1 December 2007

Move It & Lose It with Prof Trim

Does glucosamine work?
Getting active can really be a pain for some people. Here’s a common question I get asked: ‘I’d love to become a bit more active and do my 30 minutes brisk walking a day, but I have troubles with knees and hips hurting. I’ve heard that glucosamine is good for arthritis and friends that say they have been helped by this. Is this true or is it all in the mind?’ Putting one’s facetious hat on, one could reply who cares if it is all in the mind – provided it works. But then that might be an expensive lesson. Now putting back the professorial hat, I can state the facts as they are now known.

Dr Garry Egger aka Prof Trim

Glucosamine has been found in some studies to have a better effect than placebo in reducing joint pain from arthritis. This has led medical practitioners working in the area from having a healthy scepticism, to actively promoting the product. However, since that happened, there has been one major meta-analysis (a combination of all the major studies done on the topic), to show that it may not be as successful as is often proposed. It is possible though that this is because of a wide variation in effect between different individuals.

The bottom line that comes out of this is that some individuals may, and do, indeed get significant relief from arthritis and joint pain from the use of glucosamine. Variations in the active ingredient in different formulations may make comparisons odious, so potential users are advised to seek reputable manufacturers. The combination of glucosamine and chondroitin is also thought to provide best benefits.

Another over-the-counter preparation with published benefits for joint pain, is a substance known as SAMe (s-adenysol methionine). This is promoted more as a mood enhancing substance – for which it also has some evidence – and is sold in products with names like ‘Mood Enhancer’ and ‘Mood Lift’. Again however, while there is reputable published support for SAMe, the results may be in the eye (or knee, or hip) of the beholder.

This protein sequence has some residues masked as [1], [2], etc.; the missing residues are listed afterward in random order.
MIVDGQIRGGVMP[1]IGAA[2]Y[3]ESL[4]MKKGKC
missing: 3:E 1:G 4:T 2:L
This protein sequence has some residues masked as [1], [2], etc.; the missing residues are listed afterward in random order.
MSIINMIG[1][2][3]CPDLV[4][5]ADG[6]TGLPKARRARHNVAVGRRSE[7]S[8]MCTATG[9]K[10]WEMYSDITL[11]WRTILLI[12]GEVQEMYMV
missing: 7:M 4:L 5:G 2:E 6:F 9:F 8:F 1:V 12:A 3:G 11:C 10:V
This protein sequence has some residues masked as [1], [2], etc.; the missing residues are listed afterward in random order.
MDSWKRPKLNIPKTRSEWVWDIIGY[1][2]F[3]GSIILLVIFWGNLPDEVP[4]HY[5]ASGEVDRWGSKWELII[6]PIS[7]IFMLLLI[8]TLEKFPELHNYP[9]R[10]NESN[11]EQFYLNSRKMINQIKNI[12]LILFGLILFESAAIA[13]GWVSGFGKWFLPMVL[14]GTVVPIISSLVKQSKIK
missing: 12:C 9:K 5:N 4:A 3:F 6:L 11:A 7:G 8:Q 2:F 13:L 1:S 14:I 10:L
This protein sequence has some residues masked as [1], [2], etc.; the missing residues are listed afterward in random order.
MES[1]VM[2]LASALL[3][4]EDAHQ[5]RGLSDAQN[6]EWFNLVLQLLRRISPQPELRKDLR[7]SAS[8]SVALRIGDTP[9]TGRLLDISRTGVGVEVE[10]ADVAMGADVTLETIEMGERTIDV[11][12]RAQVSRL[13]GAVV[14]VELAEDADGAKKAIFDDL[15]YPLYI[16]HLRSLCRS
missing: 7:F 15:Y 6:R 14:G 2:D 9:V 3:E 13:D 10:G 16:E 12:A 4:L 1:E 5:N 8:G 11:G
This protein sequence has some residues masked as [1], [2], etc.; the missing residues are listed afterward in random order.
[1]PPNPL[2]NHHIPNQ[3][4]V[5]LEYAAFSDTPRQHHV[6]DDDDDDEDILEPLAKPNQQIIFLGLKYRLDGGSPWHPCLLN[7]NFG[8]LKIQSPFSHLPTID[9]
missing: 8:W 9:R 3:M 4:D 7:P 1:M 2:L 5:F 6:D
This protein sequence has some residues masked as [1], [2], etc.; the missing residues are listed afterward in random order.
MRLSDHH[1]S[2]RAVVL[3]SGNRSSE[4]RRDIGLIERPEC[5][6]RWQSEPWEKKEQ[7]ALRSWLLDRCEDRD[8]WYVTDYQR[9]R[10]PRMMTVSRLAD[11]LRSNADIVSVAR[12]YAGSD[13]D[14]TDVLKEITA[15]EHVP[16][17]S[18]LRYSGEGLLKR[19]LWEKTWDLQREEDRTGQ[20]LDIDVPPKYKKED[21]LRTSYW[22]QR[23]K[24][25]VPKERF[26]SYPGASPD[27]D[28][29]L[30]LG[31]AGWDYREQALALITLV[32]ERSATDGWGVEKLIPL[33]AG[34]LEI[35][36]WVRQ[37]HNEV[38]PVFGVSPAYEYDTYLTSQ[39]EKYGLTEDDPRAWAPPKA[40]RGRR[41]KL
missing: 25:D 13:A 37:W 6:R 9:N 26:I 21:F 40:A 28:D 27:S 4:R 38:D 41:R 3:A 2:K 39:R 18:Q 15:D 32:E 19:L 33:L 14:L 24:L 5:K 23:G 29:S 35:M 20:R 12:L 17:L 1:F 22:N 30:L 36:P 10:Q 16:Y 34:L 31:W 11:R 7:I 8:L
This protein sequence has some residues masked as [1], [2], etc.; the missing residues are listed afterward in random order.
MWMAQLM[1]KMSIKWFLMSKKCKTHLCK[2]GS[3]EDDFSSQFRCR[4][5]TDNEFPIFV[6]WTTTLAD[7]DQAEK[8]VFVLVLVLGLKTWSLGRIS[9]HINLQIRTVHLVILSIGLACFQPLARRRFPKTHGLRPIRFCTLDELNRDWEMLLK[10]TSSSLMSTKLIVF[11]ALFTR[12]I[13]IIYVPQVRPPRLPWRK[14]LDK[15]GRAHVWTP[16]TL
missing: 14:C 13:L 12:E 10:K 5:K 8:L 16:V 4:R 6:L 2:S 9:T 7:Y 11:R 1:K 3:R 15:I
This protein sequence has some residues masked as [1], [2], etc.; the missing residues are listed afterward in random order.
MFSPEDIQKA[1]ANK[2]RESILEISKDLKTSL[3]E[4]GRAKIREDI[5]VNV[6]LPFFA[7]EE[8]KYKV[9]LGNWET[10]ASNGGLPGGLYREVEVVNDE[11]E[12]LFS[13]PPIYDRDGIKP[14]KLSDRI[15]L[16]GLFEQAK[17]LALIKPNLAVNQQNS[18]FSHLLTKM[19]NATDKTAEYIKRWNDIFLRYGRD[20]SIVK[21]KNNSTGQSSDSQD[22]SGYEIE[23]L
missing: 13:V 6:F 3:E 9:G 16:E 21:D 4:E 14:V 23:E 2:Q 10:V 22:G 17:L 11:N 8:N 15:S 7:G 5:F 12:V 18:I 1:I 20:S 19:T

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Anonymous said...

I have also heard that the glucosamine/chondroitin SULFATES work better than the HCl forms of the compounds.

That might also explain some of the discrepancies in the test results.

Anonymous said...

I was told by my GP that glucosamine will adversely affect my blood sugars and so I must not use it!

So why are you recommending it in a newsletter used by diabetics amongst others?

Anonymous said...

I have used glucosamine sulfate for over five years to help address a weakening in my right knee. In my judgment this has helped to stabilize the knee. I have not noticed significant improvement but, on the other hand, I have not noticed any further deterioration. My research has indicated that various studies have found that chondroitin is not easily absorbed, that when taken with glucosamine provides no measurable benefits, and that glucosamine sulfate is the better choice.

GI Group said...

It is a much debated topic and we believe it's important to air issues and give people some background so that they can make informed decisions. There is some evidence that hexosamines increase insulin resistance – though most of the research is in rodents. Diabetes Australia advises people to check their HbA1c before trialling glucosamine for say 3 months, and keeping lifestyle and medications the same, then re-checking HbA1c. If it has gone up, then discontinue it.